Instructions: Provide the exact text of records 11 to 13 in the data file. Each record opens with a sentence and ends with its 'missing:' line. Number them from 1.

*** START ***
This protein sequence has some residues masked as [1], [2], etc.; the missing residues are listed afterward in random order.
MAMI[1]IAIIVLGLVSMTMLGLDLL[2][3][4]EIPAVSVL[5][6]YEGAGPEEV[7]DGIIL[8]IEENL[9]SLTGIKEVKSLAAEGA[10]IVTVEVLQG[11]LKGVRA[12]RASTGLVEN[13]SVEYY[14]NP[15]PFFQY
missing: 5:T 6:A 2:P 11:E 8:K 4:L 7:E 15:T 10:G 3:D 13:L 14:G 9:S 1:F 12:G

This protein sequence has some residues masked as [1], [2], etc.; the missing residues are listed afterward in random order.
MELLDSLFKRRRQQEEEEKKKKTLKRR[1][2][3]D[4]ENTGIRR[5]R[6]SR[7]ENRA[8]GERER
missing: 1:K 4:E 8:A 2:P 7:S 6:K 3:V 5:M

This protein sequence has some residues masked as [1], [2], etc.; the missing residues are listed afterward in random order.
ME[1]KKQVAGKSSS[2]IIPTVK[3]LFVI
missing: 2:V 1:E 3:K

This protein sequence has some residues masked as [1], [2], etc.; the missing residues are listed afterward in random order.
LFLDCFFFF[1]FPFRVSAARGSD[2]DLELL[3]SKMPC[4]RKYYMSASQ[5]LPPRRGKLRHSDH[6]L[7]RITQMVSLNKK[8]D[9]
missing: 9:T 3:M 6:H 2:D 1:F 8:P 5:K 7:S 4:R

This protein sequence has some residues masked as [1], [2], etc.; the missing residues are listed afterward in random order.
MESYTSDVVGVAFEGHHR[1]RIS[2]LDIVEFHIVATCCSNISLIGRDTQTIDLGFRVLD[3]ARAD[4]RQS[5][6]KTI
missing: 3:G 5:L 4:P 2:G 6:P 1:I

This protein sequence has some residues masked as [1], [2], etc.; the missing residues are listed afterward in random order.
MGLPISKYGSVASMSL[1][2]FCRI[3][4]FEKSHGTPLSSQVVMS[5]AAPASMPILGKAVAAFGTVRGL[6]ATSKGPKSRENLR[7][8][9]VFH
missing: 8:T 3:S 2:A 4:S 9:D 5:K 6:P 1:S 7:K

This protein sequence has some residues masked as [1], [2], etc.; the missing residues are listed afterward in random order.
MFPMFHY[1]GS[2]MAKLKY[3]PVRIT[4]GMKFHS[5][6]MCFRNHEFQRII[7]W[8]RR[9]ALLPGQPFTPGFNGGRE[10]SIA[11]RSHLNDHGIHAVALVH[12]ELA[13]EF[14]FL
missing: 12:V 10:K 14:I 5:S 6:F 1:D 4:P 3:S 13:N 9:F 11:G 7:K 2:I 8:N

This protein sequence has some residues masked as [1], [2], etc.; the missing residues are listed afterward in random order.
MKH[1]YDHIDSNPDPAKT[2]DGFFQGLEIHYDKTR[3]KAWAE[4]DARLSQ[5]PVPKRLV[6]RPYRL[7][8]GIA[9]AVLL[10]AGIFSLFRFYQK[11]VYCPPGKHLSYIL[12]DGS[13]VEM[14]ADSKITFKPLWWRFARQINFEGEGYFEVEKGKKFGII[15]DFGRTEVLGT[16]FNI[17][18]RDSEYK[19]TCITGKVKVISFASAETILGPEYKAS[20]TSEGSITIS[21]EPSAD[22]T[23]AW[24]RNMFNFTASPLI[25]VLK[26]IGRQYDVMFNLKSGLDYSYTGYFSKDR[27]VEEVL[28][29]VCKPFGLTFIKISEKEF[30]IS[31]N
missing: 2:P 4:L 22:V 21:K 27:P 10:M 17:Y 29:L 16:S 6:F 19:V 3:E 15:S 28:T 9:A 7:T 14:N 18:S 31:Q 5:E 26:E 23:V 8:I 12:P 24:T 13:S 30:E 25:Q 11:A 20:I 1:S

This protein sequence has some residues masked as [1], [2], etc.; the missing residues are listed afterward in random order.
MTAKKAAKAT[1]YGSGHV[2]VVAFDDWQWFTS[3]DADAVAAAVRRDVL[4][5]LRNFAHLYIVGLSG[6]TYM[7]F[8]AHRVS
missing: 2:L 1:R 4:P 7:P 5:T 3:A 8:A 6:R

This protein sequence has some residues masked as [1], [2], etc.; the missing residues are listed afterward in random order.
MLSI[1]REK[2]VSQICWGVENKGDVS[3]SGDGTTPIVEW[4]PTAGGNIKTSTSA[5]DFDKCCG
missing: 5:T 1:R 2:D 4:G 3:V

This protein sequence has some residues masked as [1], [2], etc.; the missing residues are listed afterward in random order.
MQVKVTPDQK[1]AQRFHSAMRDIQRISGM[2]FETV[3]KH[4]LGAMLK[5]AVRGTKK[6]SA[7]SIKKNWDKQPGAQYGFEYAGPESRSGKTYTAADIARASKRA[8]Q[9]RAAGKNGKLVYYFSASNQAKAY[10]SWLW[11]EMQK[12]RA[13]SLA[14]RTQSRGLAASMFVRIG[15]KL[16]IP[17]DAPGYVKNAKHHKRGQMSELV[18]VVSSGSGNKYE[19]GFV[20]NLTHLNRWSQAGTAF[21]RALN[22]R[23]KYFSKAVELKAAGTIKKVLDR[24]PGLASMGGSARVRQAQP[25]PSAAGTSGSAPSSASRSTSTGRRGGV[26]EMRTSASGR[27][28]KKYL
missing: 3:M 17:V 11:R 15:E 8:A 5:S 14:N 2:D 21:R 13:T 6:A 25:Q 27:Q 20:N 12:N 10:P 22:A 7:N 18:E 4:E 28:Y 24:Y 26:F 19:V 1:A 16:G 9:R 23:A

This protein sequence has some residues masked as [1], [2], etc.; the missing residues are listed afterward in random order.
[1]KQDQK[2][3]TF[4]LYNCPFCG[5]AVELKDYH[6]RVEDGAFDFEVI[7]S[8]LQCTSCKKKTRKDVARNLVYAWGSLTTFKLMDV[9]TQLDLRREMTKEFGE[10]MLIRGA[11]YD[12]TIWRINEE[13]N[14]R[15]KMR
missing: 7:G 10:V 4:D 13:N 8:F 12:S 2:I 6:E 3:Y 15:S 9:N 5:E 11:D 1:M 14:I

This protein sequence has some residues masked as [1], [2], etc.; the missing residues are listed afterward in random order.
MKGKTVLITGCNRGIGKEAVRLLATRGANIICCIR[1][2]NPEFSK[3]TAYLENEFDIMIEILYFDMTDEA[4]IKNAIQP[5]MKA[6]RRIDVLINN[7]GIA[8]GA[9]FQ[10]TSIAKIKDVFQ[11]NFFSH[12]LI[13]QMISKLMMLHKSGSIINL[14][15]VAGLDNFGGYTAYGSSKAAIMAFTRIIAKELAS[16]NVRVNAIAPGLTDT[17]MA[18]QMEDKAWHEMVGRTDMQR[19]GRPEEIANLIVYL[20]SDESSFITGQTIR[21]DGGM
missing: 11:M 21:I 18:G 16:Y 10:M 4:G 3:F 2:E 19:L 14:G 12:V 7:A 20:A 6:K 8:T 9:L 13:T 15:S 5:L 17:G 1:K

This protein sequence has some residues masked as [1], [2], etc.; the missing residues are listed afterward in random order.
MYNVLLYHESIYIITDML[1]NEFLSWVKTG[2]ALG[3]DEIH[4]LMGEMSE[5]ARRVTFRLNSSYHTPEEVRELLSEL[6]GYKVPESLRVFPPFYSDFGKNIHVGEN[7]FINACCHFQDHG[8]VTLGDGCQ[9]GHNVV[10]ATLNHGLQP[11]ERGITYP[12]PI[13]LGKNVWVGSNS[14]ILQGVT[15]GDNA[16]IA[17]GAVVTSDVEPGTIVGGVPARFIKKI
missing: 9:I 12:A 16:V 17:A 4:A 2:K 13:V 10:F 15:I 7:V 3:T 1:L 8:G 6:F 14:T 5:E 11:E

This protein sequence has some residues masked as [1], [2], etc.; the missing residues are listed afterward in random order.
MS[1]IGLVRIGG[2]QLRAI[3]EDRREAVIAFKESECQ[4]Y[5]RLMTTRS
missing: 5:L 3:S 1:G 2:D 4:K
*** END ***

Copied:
This protein sequence has some residues masked as [1], [2], etc.; the missing residues are listed afterward in random order.
MQVKVTPDQK[1]AQRFHSAMRDIQRISGM[2]FETV[3]KH[4]LGAMLK[5]AVRGTKK[6]SA[7]SIKKNWDKQPGAQYGFEYAGPESRSGKTYTAADIARASKRA[8]Q[9]RAAGKNGKLVYYFSASNQAKAY[10]SWLW[11]EMQK[12]RA[13]SLA[14]RTQSRGLAASMFVRIG[15]KL[16]IP[17]DAPGYVKNAKHHKRGQMSELV[18]VVSSGSGNKYE[19]GFV[20]NLTHLNRWSQAGTAF[21]RALN[22]R[23]KYFSKAVELKAAGTIKKVLDR[24]PGLASMGGSARVRQAQP[25]PSAAGTSGSAPSSASRSTSTGRRGGV[26]EMRTSASGR[27][28]KKYL
missing: 3:M 17:V 11:R 15:E 8:A 5:S 14:N 2:D 21:R 13:T 6:A 25:Q 27:Q 20:N 12:N 10:P 22:A 7:N 18:E 4:E 28:Y 24:Y 26:F 19:V 1:A 16:G 9:R 23:A

This protein sequence has some residues masked as [1], [2], etc.; the missing residues are listed afterward in random order.
[1]KQDQK[2][3]TF[4]LYNCPFCG[5]AVELKDYH[6]RVEDGAFDFEVI[7]S[8]LQCTSCKKKTRKDVARNLVYAWGSLTTFKLMDV[9]TQLDLRREMTKEFGE[10]MLIRGA[11]YD[12]TIWRINEE[13]N[14]R[15]KMR
missing: 7:G 10:V 4:D 13:N 8:F 12:S 2:I 6:E 3:Y 15:S 9:N 5:E 11:D 1:M 14:I

This protein sequence has some residues masked as [1], [2], etc.; the missing residues are listed afterward in random order.
MKGKTVLITGCNRGIGKEAVRLLATRGANIICCIR[1][2]NPEFSK[3]TAYLENEFDIMIEILYFDMTDEA[4]IKNAIQP[5]MKA[6]RRIDVLINN[7]GIA[8]GA[9]FQ[10]TSIAKIKDVFQ[11]NFFSH[12]LI[13]QMISKLMMLHKSGSIINL[14][15]VAGLDNFGGYTAYGSSKAAIMAFTRIIAKELAS[16]NVRVNAIAPGLTDT[17]MA[18]QMEDKAWHEMVGRTDMQR[19]GRPEEIANLIVYL[20]SDESSFITGQTIR[21]DGGM
missing: 11:M 21:I 18:G 16:Y 10:M 4:G 3:F 2:E 19:L 14:G 12:V 7:A 20:A 6:K 8:T 9:L 13:T 15:S 5:L 17:G 1:K